By Claire Harlin
From public financing to community integration and benefits, the Del Mar City Council on June 4 discussed the various topics of concern that resulted from the more than 70 comment letters sent to the city regarding the Draft Village Specific Plan.
The comment period lasted from March 19 to May 4, and involved weekly tabling by city officials at the Del Mar Farmers Market, as well as meetings at residents’ homes. While various questions have been raised, a number of residents have shared opinions with the City Council and the majority of feedback at the meetings has been highly praising, even if constructive.
The Village Specific Plan consists of road, pedestrian and streetscape improvements totaling up to $5.5 million and a parking structure that would cost $5.7 million. In general, most comments shared by the community have dealt with how the projects would be funded with respect to residents, the city and businesses, according to a city staff report. There have also been questions raised about the types of fees that would be required, the timing of the development and the impact of construction on business activity.
There are two main financing sources for Village revitalization: bank financing and TransNet bonds. The city secures $178,000 per year in TransNet revenue. After tapping into bond money, the city estimates about $125,000 will be used from the city’s general fund.
Additional funding sources could include parking in-lieu fees, paid by businesses that are not meeting the parking requirements outlined by the city, and traffic impact fees, which “allow growth to pay for growth,” said Assistant City Manager Mark Delin. A traffic impact fee is an assessment imposed by the city on new development projects to help fund traffic improvements.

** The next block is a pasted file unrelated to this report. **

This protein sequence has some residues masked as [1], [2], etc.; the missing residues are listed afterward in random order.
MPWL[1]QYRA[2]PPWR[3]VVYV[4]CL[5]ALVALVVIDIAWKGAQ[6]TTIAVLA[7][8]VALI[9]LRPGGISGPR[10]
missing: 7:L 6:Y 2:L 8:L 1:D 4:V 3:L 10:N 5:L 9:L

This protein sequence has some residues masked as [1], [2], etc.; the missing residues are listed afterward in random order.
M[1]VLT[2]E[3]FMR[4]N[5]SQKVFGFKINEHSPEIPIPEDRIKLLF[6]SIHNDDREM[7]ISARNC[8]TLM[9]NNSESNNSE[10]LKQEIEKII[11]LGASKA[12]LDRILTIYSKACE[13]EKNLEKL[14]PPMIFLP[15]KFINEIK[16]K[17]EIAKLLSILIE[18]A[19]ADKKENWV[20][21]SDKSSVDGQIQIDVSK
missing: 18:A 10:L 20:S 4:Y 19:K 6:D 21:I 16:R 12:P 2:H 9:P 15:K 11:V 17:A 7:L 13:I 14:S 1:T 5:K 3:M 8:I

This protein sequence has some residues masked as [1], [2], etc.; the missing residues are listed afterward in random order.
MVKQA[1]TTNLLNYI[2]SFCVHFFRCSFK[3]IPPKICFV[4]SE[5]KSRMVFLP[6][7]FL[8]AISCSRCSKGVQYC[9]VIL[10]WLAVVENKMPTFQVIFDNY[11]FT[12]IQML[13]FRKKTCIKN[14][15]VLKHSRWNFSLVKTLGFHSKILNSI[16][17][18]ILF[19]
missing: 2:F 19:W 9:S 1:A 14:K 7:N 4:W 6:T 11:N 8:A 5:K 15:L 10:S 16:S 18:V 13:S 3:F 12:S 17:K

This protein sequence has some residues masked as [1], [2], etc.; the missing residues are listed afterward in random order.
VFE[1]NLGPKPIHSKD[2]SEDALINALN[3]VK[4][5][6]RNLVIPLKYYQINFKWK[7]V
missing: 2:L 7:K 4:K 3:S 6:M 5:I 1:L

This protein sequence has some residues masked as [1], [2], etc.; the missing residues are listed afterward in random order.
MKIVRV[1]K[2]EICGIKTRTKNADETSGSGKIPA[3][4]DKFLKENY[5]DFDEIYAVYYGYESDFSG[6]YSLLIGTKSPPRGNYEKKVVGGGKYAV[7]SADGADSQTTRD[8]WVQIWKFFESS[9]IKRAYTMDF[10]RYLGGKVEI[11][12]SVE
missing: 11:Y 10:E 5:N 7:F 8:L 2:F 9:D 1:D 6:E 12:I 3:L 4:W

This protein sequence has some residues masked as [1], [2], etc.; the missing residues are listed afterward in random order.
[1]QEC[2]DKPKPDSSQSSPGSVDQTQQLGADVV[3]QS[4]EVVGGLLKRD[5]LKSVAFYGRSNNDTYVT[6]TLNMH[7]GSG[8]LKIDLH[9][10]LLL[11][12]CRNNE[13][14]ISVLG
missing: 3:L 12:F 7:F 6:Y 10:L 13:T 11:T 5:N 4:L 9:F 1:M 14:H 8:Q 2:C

The City Council approved $10,000 for a traffic impact fee and parking in-lieu fee study, and further discussion will follow the study.
Parking meters are also a potential funding source, Delin said. Del Mar hasn’t seen paid parking on Camino del Mar in 30 years, but he pointed out that the meters near Seagrove Park bring in about $20 each a day.
Planning and Community Development Director Kathy Garcia agreed in particular with one concern of the community — that the draft report did not clearly outline the benefits of the project. So, she clarified those benefits, which range from increasing pedestrian safety to adding housing choices and additional parking. A presentation by Delin also pointed out that walkable communities create value for nearby residents and increase city revenues, making it possible for the city to spend more on public safety, maintenance and amenities like parks and recreation centers.
Garcia said she will revise the plan to clarify the community benefits, and discuss potential community benefits for the future.
When it comes to construction, the city estimates the effects to be minimal. Delin said businesses should not have to close “except under the most extreme situations” and, if so, the city will compensate. He added that there will be a tight and limited construction schedule, sidewalks will be maintained during construction, and businesses will be provided with additional sales opportunities, such as tent sales on city property, to offset any impacts.
Other concerns included lack of clarity on community benefits, parking impacts, noise, height, bulk, mass and property value impacts.
Resident Tom McGrail said when he thinks about 140 new residential units, the amount proposed in the plan, it seems excessive for a six-block radius.
Deputy Mayor Terry Sinnott said the city must be conservative in dipping into capital funds. He also said he is not sold on the idea of a traffic impact fee, adding that he wants to be careful about imposing new costs on businesses and potential businesses.
“Let’s remember what we are trying to do and who we are trying to motivate here,” he said.